Home / News / Online education: Is ‘effectiveness’ the question?

Online education: Is ‘effectiveness’ the question?

Michael Tomlin

Michael Tomlin

First you pitch an idea, then everyone wants proof it will work. And work better than the previous or existing practice. I’m glad as heck that government by the people wasn’t held to that standard during our Nation’s founding.

Today the issue is online education, and a simple proposal by Idaho’s state schools chief, Tom Luna. Have all high school kids take a couple of online classes per year.

Oh the people have wailed on this one. Yes they have a right to, but wow. You would think Luna had promised the machine would hug the child better than the parent. Or bus him or her to school and feed them the free lunch. Not so. It is a simple proposal, it will work, and it might actually save some money. Those are good things.

First, simple. Most Idaho school districts already have access to online classes and many use them regularly. The classes are taught by teachers, not the computer – a mystery solved there, and kids seem to do okay with them, given proper supervision and structure. No mystery there.

Now, saving some money. This can be a bit slippery as increased capacity for state online course suppliers can cost, as does in-class supervision on the receiving site, but distributed across the state it likely will reduce the number of classroom teachers needed, and money will be saved. Those are good things, especially in such a tight economy.

But will it work? Has it been shown to be effective? Those are silly questions really. Will the car replace the horse? Not for horse lovers, or riders, or ranchers, or high country hunters. Horses are here to stay. But so are cars. It is not an either-or. Both are “effective.”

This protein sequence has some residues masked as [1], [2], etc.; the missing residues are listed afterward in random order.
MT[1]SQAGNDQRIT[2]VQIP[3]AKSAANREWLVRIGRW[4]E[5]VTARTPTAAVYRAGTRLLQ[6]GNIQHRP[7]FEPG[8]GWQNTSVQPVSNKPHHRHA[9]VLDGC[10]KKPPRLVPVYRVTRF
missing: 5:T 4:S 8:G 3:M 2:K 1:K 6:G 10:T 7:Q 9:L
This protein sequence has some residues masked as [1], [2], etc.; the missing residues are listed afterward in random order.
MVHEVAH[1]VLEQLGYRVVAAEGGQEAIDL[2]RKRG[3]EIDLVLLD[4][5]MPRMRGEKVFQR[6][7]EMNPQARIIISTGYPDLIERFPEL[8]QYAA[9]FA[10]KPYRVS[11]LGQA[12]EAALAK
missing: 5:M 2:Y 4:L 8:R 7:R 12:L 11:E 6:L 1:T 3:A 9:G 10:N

My wife loves her Nook. It is an e-book reading thing. I’m a medium-tech guy but have no interest in a book reader. I love and collect books, the paper kind. I enjoy the touch and feel and heft and they harken to my childhood, a home full of books and reading parents. It’s a choice. My wife reads effectively with her Nook, and I with my book.

But a bigger point is that kids in school today need to learn how to learn online just as they do with personally attentive in-classroom teachers. Every kid leaving high school will enter the workforce at some time, and they will receive safety training, professional development, etc., via online means. Our schools should prepare them for that.

The only rub to me is how many online classes should a high schooler take? One? One per year? Twenty-five percent of total credits? All of these options are arbitrary, and cloud the big point – every kid should take one or more. That’s simple. It works, and it is irrelevant if it has ever worked before, or if it can be proven to be “effective.” Its effectiveness is by doing it. We call that change, and in this case it is good.

About Michael Tomlin


  1. Mr. Knowledge:

    My apologies. I see your point.

  2. Mr. Scott #20,

    Please do not bother us with logical thinking, this is Idaho, where we pick and choose facts to suit our political ideology.

    We like the federal government when it builds interstate highways and dams in our state, or when it bases lots of its very expensive military aircraft (paid for by the country, collectively) in our state. This is federal spending we like.

    And we don’t mind farming, ranching, or dairy subsidies either, and strangely you won’t hear any of our elected free market devotees arguing that the subsidies distort the market and that we need to do away with them.

    You will however hear them talk about that kind of thing plenty when federal spending originates from the democratic party.